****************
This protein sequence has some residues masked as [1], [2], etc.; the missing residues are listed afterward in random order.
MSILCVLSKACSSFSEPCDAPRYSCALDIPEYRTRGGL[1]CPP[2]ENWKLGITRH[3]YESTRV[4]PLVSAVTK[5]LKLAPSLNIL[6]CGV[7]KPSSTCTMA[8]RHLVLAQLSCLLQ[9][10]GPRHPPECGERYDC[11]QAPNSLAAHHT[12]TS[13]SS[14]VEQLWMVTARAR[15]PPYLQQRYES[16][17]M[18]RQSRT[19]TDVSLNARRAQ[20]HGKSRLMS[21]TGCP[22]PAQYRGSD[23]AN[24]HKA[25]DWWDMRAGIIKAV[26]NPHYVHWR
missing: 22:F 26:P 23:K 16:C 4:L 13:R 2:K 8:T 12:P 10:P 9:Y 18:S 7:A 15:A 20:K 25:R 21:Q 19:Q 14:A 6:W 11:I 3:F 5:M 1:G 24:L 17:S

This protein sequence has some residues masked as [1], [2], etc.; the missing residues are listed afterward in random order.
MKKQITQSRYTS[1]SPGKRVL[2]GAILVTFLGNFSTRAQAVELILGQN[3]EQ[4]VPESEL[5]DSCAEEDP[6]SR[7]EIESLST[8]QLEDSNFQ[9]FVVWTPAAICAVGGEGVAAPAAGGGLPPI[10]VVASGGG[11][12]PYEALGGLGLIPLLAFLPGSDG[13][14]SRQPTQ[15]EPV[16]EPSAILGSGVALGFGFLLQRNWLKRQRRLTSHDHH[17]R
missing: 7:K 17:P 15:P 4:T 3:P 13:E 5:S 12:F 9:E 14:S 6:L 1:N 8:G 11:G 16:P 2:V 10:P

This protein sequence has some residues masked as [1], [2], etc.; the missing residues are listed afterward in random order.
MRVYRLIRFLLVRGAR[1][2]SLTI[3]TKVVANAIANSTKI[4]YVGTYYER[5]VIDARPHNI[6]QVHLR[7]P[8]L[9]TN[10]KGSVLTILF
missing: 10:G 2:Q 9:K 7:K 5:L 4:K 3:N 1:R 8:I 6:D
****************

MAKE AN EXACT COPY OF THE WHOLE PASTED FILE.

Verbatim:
This protein sequence has some residues masked as [1], [2], etc.; the missing residues are listed afterward in random order.
MSILCVLSKACSSFSEPCDAPRYSCALDIPEYRTRGGL[1]CPP[2]ENWKLGITRH[3]YESTRV[4]PLVSAVTK[5]LKLAPSLNIL[6]CGV[7]KPSSTCTMA[8]RHLVLAQLSCLLQ[9][10]GPRHPPECGERYDC[11]QAPNSLAAHHT[12]TS[13]SS[14]VEQLWMVTARAR[15]PPYLQQRYES[16][17]M[18]RQSRT[19]TDVSLNARRAQ[20]HGKSRLMS[21]TGCP[22]PAQYRGSD[23]AN[24]HKA[25]DWWDMRAGIIKAV[26]NPHYVHWR
missing: 22:F 26:P 23:K 16:C 4:L 13:R 2:K 8:T 12:P 10:P 9:Y 18:S 7:A 15:A 20:K 25:R 21:Q 19:Q 14:A 6:W 11:I 3:F 5:M 1:G 24:L 17:S

This protein sequence has some residues masked as [1], [2], etc.; the missing residues are listed afterward in random order.
MKKQITQSRYTS[1]SPGKRVL[2]GAILVTFLGNFSTRAQAVELILGQN[3]EQ[4]VPESEL[5]DSCAEEDP[6]SR[7]EIESLST[8]QLEDSNFQ[9]FVVWTPAAICAVGGEGVAAPAAGGGLPPI[10]VVASGGG[11][12]PYEALGGLGLIPLLAFLPGSDG[13][14]SRQPTQ[15]EPV[16]EPSAILGSGVALGFGFLLQRNWLKRQRRLTSHDHH[17]R
missing: 7:K 17:P 15:P 4:T 3:P 13:E 5:S 12:F 9:E 14:S 6:L 1:N 8:G 11:G 16:P 2:V 10:P

This protein sequence has some residues masked as [1], [2], etc.; the missing residues are listed afterward in random order.
MRVYRLIRFLLVRGAR[1][2]SLTI[3]TKVVANAIANSTKI[4]YVGTYYER[5]VIDARPHNI[6]QVHLR[7]P[8]L[9]TN[10]KGSVLTILF
missing: 10:G 2:Q 9:K 7:K 5:L 4:K 3:N 1:R 8:I 6:D